In addition, p53 and Ki67 presented higher expression in deep compared to superficial areas. It has been suggested that the index of p53 and Ki67 accumulation could be a useful biomarker for detecting tumors at an early phase of malignant transformation and distinguish PA from CXPA areas [ 18]. Therefore, Group 3 samples presented a hypercellular benign pattern, without dysplasia or obvious malignant change, but also showed DNA aneuploidy and expressed markers involved at an early stage of malignant transformation. It is tempting to postulate a future progression to CXPA in this area.


There is little information in the literature regarding topographic malignant transformation patterns of PA. This study revealed that deep tumor compartments may be involved in the initial stages of malignant transformation. The authors of the present study suggest that deep areas in long-term evolution PAs should be carefully assessed by serial sectioning to document evidence of malignancy. In conclusion, DNA ploidy analysis may provide an additional diagnosis tool for 'uncertain' areas. The prognosis and future therapy will depend on careful study of these lesions. Obviously, more cases are needed to evaluate these results and better understand this entity.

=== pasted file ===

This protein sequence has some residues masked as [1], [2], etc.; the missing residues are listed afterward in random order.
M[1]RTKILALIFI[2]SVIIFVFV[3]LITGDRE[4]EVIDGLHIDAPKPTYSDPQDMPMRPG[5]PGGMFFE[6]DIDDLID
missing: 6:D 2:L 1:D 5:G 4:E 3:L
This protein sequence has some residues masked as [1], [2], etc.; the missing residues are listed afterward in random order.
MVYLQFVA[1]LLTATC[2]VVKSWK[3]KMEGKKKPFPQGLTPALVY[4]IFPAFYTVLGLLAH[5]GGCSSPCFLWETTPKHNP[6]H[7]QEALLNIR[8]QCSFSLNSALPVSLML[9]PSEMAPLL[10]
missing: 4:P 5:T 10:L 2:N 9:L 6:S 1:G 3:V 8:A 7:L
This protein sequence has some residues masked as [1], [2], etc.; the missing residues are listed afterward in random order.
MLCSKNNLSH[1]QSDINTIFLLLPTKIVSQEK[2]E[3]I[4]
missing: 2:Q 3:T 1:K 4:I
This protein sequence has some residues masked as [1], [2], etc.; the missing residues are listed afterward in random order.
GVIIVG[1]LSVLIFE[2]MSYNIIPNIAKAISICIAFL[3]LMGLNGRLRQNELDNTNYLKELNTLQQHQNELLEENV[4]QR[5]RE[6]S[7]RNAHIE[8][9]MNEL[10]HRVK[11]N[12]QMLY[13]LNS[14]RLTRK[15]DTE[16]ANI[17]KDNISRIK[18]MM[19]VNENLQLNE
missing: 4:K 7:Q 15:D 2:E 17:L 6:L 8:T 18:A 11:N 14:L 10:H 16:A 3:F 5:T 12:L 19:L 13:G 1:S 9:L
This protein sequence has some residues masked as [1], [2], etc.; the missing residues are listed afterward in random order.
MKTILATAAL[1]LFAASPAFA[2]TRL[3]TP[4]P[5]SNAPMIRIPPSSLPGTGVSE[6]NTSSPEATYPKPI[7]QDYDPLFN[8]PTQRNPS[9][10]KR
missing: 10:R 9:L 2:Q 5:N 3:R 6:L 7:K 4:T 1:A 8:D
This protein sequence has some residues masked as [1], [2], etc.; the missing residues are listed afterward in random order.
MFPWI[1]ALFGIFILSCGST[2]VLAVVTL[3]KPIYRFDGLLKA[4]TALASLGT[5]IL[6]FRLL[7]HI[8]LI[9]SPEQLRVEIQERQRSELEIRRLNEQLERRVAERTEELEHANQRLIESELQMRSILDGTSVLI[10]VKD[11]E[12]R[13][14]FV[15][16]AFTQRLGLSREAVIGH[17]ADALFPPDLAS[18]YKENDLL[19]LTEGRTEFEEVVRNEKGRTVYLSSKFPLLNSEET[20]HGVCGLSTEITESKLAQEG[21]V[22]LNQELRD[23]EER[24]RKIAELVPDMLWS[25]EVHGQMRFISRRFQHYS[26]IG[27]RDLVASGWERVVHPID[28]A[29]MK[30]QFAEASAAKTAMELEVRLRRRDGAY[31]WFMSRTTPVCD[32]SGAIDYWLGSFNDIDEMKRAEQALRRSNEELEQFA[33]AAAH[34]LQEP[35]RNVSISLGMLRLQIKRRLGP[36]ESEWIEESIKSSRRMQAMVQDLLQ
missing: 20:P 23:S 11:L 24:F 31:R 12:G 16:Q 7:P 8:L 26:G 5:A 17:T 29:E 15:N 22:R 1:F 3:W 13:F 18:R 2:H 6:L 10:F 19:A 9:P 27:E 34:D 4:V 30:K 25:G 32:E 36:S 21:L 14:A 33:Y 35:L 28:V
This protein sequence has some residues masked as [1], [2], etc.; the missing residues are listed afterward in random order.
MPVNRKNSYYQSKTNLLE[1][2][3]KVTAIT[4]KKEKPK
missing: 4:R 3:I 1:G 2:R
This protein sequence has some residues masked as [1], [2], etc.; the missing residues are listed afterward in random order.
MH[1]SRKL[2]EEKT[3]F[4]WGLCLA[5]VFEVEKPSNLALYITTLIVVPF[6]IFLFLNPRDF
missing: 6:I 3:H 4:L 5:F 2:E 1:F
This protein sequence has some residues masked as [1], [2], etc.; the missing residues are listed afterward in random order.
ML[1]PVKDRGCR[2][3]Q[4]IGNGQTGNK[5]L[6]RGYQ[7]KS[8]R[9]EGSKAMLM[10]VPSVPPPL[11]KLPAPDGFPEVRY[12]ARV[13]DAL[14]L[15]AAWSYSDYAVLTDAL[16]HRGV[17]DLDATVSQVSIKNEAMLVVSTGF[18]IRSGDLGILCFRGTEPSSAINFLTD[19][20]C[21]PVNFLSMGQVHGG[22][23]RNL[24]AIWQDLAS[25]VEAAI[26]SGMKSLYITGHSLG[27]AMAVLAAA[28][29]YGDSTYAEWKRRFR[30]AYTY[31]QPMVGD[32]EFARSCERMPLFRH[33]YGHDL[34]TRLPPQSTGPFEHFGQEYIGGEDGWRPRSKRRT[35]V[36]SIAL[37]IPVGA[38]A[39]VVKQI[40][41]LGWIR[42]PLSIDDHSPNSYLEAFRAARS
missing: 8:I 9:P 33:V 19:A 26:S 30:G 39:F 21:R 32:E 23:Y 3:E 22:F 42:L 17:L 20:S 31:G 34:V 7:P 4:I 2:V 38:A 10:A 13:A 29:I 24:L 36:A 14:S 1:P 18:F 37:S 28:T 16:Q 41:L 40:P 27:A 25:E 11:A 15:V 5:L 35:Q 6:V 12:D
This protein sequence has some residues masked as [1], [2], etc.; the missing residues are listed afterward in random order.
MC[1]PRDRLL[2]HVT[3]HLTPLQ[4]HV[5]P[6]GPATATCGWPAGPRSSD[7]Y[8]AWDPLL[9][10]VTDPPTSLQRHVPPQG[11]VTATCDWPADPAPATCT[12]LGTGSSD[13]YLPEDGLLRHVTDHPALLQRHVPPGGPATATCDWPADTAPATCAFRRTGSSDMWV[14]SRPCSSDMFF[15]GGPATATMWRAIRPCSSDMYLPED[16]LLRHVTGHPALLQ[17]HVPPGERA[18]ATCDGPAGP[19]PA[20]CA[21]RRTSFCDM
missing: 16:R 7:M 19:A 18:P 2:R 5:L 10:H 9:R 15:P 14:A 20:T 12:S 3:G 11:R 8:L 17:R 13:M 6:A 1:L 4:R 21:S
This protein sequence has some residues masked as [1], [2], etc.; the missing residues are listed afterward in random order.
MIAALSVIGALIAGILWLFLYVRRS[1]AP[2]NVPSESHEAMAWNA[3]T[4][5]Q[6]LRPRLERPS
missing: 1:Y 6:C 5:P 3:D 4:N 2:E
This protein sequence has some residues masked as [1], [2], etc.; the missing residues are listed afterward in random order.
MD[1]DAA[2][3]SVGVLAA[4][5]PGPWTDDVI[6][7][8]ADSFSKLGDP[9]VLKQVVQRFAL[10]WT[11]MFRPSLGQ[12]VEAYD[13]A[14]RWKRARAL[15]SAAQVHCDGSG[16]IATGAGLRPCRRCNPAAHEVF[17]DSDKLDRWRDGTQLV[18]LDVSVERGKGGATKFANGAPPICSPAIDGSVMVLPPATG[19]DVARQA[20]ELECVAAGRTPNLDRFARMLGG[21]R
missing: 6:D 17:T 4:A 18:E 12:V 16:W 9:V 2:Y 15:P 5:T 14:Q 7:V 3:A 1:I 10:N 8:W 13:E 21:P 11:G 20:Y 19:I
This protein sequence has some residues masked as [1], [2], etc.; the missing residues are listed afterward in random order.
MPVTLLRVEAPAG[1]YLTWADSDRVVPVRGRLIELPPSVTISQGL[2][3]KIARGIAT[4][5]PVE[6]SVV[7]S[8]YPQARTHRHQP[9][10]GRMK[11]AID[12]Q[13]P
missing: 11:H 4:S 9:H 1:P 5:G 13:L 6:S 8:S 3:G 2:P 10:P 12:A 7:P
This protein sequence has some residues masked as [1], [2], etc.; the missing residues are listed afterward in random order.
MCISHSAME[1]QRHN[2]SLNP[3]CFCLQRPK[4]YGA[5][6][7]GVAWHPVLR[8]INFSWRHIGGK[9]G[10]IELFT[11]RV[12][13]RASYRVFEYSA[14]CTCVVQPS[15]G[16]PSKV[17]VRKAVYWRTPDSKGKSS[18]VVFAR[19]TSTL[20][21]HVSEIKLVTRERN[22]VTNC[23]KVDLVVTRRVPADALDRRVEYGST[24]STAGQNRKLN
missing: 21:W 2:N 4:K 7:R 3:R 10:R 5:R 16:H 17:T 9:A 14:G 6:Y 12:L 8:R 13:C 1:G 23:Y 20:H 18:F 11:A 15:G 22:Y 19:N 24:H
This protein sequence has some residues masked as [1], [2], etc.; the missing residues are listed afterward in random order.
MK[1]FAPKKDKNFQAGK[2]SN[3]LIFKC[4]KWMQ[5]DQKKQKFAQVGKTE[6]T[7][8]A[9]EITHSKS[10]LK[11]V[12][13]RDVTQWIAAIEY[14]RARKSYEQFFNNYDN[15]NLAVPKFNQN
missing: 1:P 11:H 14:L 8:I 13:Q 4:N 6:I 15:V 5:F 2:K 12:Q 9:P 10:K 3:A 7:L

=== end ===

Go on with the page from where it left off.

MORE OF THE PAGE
Written informed consent was obtained from the patient for publication of this case report and any accompanying images. A copy of the written consent is available for review by the Editor-in-Chief of this journal.

Competing interests

The authors declare that they have no competing interests.

Authors' contributions

LG was a major contributor in writing the manuscript. LJ was the main surgeon, reviewed the patient's notes, collected the data and corrected the manuscript. MFF performed histological and immunohistochemical diagnosis and photographs. AS performed and evaluated the cytometry analysis. TC reviewed and corrected the manuscript and grammar. All authors read and approved the final manuscript.